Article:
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After an absence from the Equal Opportunity for Women in the Workplace Agency (EOWA) Employer of Choice for Women list in 2010 and 2011, Clayton Utz joins 15 other law firms which have been named as employers of choice for women in 2012. Other large firms on the list include Allens Arthur Robinson, Ashurst Australia, Baker & McKenzie, Corrs Chambers Westgarth, Freehills, King & Wood Mallesons, Minter Ellison and Norton Rose.
“Clayton Utz is committed to fostering an environment in which our women can succeed and reach their full potential,” said Clayton Utz chief executive partner Darryl McDonough said in a statement.
“Creating market-leading career paths for our women is clearly articulated as a fundamental plank of our firm strategy, with an unswerving commitment to increase the number of women in senior roles, and the number who return to work at the firm following parental leave.”
According to McDonough, as part of its commitment to being a firm of choice for women lawyers, last year the firm introduced an enhanced paid parental benefit scheme of up to 36 weeks’ leave and continued to explore flexible work options.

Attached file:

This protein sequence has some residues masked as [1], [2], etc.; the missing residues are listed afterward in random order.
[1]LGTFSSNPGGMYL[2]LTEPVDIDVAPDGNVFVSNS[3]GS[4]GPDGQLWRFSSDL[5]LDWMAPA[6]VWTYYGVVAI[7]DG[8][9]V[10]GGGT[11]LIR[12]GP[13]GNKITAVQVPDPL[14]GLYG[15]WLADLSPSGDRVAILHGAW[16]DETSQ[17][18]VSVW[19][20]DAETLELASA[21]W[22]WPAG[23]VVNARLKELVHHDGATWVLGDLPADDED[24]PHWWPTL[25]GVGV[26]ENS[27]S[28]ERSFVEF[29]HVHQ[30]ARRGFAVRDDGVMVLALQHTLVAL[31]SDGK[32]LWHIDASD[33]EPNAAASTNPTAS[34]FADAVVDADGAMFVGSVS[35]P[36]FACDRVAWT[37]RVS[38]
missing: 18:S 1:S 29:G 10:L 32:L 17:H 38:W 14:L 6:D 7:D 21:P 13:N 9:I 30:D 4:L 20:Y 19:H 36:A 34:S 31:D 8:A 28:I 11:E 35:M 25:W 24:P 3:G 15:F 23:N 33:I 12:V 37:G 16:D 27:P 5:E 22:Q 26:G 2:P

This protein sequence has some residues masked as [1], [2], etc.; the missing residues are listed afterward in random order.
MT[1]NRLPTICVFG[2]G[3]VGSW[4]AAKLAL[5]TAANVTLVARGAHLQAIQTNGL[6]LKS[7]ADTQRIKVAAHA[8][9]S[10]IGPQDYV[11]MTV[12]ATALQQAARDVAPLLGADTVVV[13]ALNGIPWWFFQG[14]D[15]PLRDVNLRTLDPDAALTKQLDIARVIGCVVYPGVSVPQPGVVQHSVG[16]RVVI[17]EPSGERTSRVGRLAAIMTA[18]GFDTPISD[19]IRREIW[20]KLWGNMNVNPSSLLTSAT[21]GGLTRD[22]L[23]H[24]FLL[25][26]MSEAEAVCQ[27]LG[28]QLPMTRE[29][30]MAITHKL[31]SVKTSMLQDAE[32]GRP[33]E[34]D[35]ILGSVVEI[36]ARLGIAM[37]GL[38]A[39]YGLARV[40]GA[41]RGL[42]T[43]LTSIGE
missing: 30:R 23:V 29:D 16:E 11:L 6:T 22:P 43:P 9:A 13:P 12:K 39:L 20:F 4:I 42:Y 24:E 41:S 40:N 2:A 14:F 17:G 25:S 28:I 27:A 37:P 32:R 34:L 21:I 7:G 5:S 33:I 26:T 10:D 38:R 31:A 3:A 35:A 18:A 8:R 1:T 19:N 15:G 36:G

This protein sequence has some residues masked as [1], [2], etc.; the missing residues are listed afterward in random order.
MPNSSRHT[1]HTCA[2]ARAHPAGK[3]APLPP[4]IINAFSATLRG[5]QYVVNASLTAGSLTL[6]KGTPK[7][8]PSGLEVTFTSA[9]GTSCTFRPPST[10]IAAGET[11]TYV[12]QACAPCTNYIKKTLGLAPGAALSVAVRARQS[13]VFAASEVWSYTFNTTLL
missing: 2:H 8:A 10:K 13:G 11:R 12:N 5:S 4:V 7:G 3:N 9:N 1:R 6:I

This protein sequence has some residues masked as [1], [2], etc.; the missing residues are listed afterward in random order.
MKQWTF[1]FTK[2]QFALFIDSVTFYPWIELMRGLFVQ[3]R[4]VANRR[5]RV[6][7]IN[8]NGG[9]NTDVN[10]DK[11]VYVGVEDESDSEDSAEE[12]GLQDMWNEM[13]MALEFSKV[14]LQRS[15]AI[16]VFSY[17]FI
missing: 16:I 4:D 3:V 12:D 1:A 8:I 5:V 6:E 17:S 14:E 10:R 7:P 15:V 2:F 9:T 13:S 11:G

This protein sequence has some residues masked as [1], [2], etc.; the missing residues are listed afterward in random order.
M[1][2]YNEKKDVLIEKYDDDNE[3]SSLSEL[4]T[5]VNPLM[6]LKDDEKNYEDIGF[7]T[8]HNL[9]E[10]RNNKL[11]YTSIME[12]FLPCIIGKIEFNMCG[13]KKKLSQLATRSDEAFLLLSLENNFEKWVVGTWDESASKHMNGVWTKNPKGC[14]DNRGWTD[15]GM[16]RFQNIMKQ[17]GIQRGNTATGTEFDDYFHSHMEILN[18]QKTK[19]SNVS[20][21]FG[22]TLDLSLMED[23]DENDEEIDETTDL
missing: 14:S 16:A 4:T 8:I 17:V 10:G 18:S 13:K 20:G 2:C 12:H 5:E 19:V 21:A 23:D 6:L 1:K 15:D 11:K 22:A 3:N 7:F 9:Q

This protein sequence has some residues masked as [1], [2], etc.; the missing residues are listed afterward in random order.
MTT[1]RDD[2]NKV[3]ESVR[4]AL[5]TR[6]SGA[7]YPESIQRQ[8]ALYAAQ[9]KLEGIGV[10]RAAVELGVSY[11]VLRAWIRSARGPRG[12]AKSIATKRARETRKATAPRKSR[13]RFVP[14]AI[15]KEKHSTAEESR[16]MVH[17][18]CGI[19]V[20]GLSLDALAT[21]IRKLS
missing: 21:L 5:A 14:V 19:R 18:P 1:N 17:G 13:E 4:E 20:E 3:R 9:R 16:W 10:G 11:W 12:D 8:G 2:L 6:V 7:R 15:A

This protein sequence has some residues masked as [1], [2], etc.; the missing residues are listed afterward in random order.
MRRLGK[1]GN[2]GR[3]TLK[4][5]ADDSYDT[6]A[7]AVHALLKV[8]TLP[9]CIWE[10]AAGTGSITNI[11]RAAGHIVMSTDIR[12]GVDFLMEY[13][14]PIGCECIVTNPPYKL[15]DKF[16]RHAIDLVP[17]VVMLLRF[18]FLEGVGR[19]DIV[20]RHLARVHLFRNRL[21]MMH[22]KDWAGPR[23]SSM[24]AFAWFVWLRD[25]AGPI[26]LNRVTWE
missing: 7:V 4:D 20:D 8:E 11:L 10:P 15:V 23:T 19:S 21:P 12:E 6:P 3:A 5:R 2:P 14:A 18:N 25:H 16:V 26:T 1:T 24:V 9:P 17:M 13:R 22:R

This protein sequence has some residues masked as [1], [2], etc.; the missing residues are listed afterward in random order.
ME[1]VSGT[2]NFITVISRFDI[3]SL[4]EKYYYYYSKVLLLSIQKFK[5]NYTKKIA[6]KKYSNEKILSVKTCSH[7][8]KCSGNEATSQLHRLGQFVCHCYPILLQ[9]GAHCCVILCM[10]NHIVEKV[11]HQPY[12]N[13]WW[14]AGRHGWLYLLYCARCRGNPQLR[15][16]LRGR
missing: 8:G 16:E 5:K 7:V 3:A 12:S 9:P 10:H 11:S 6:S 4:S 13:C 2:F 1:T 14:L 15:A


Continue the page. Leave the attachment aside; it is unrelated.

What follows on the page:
“Currently, 16 per cent of Clayton Utz employees are employed part-time and an additional 101 employees work under other flexible work arrangements, such as our formal work-from-home scheme, variable start and finish times and job-share arrangements,” he said.
Darryl McDonough was unavailable when contacted by Lawyers Weekly for a formal interview.
In November last year Clayton Utz settled the sexual harassment claim made against the firm by Styles, who was employed as a graduate solicitor with the firm between August 2007 and December 2008.
Speaking to Lawyers Weekly in January after taking on the role of partner-in-charge of the firm’s Sydney office, Kate Jordan rejected claims that the firm has a problem with its treatment of women and said she had not encountered any personal instances of harassment or discrimination during her 15 years at the firm.
While not commenting specifically on the Styles matter, Jordan said media coverage of the court case was “not a reflection of the Clayton Utz that I know”.
“My experience is that it’s a very supportive environment – and my experience is very supportive of that,” she said.
The EOWA citation is awarded to non-government organisations with more than 100 employees that have demonstrated they have policies and practices supporting women across the organisation, achieving positive outcomes for both women and the business. Other Australian law firms to make the list this year were Cooper Grace Ward Lawyers, Gilbert + Tobin, Henry Davis York, Holding Redlich, Maddocks, McCullough Roberston and Middletons.
Minter Ellison made the list this year with 62 per cent of its workforce comprised by women, while Henry Davis York – the only firm amongst the top 30 Australian firms with a female managing partner – was listed as a preferred employer for women for the second year in a row, having doubled the number of female partners in the last five years. Both Corrs and Freehills made the list for the sixth consecutive year, while Allens was awarded the citation for the eight year in a row.